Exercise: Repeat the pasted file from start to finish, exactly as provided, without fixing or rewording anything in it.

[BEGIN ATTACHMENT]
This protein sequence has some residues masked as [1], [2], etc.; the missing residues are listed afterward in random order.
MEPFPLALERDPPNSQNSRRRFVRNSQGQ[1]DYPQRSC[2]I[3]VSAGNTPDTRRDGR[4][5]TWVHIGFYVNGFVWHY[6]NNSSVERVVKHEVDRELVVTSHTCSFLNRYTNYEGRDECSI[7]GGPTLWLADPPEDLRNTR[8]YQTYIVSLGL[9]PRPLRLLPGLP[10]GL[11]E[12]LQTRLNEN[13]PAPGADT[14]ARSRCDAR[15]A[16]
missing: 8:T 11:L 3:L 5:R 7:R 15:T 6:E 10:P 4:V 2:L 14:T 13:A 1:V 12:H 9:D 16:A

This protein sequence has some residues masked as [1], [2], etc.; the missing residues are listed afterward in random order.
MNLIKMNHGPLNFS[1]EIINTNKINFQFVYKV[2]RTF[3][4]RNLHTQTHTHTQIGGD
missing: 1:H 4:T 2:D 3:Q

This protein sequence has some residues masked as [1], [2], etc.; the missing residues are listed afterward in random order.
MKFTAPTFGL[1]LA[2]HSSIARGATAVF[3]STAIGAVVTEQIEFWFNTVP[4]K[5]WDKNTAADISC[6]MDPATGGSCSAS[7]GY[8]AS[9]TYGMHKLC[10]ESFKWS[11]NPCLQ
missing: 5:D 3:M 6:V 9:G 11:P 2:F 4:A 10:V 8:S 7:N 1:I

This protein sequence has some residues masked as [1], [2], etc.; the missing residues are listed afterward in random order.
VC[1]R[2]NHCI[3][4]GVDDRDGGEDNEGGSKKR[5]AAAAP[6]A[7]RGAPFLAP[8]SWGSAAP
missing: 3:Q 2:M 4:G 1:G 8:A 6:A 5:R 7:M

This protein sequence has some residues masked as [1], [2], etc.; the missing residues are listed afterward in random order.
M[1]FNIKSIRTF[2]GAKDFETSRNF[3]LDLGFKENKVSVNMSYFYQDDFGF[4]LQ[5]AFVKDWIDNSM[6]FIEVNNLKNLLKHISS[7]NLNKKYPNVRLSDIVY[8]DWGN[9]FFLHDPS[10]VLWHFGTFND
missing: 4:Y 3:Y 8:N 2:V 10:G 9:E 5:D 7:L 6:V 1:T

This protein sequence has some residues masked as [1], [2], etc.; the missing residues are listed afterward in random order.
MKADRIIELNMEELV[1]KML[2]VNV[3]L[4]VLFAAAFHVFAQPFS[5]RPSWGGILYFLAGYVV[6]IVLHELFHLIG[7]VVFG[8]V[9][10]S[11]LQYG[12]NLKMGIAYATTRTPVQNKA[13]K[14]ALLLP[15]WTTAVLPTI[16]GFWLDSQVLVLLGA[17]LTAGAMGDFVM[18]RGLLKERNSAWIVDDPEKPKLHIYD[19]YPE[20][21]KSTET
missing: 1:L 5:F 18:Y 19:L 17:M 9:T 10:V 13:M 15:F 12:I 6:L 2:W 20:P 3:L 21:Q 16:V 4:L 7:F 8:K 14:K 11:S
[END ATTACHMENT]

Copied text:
This protein sequence has some residues masked as [1], [2], etc.; the missing residues are listed afterward in random order.
MEPFPLALERDPPNSQNSRRRFVRNSQGQ[1]DYPQRSC[2]I[3]VSAGNTPDTRRDGR[4][5]TWVHIGFYVNGFVWHY[6]NNSSVERVVKHEVDRELVVTSHTCSFLNRYTNYEGRDECSI[7]GGPTLWLADPPEDLRNTR[8]YQTYIVSLGL[9]PRPLRLLPGLP[10]GL[11]E[12]LQTRLNEN[13]PAPGADT[14]ARSRCDAR[15]A[16]
missing: 8:T 11:L 3:L 5:R 7:R 15:T 6:E 10:P 4:V 2:L 14:T 13:A 1:V 12:H 9:D 16:A

This protein sequence has some residues masked as [1], [2], etc.; the missing residues are listed afterward in random order.
MNLIKMNHGPLNFS[1]EIINTNKINFQFVYKV[2]RTF[3][4]RNLHTQTHTHTQIGGD
missing: 1:H 4:T 2:D 3:Q

This protein sequence has some residues masked as [1], [2], etc.; the missing residues are listed afterward in random order.
MKFTAPTFGL[1]LA[2]HSSIARGATAVF[3]STAIGAVVTEQIEFWFNTVP[4]K[5]WDKNTAADISC[6]MDPATGGSCSAS[7]GY[8]AS[9]TYGMHKLC[10]ESFKWS[11]NPCLQ
missing: 5:D 3:M 6:V 9:G 11:P 2:F 4:A 10:V 8:S 7:N 1:I

This protein sequence has some residues masked as [1], [2], etc.; the missing residues are listed afterward in random order.
VC[1]R[2]NHCI[3][4]GVDDRDGGEDNEGGSKKR[5]AAAAP[6]A[7]RGAPFLAP[8]SWGSAAP
missing: 3:Q 2:M 4:G 1:G 8:A 6:A 5:R 7:M

This protein sequence has some residues masked as [1], [2], etc.; the missing residues are listed afterward in random order.
M[1]FNIKSIRTF[2]GAKDFETSRNF[3]LDLGFKENKVSVNMSYFYQDDFGF[4]LQ[5]AFVKDWIDNSM[6]FIEVNNLKNLLKHISS[7]NLNKKYPNVRLSDIVY[8]DWGN[9]FFLHDPS[10]VLWHFGTFND
missing: 4:Y 3:Y 8:N 2:V 10:G 9:E 5:D 7:L 6:V 1:T

This protein sequence has some residues masked as [1], [2], etc.; the missing residues are listed afterward in random order.
MKADRIIELNMEELV[1]KML[2]VNV[3]L[4]VLFAAAFHVFAQPFS[5]RPSWGGILYFLAGYVV[6]IVLHELFHLIG[7]VVFG[8]V[9][10]S[11]LQYG[12]NLKMGIAYATTRTPVQNKA[13]K[14]ALLLP[15]WTTAVLPTI[16]GFWLDSQVLVLLGA[17]LTAGAMGDFVM[18]RGLLKERNSAWIVDDPEKPKLHIYD[19]YPE[20][21]KSTET
missing: 1:L 5:F 18:Y 19:L 17:M 9:T 10:V 13:M 15:F 12:I 6:L 2:W 20:P 3:L 21:Q 16:V 4:L 7:F 8:K 14:K 11:S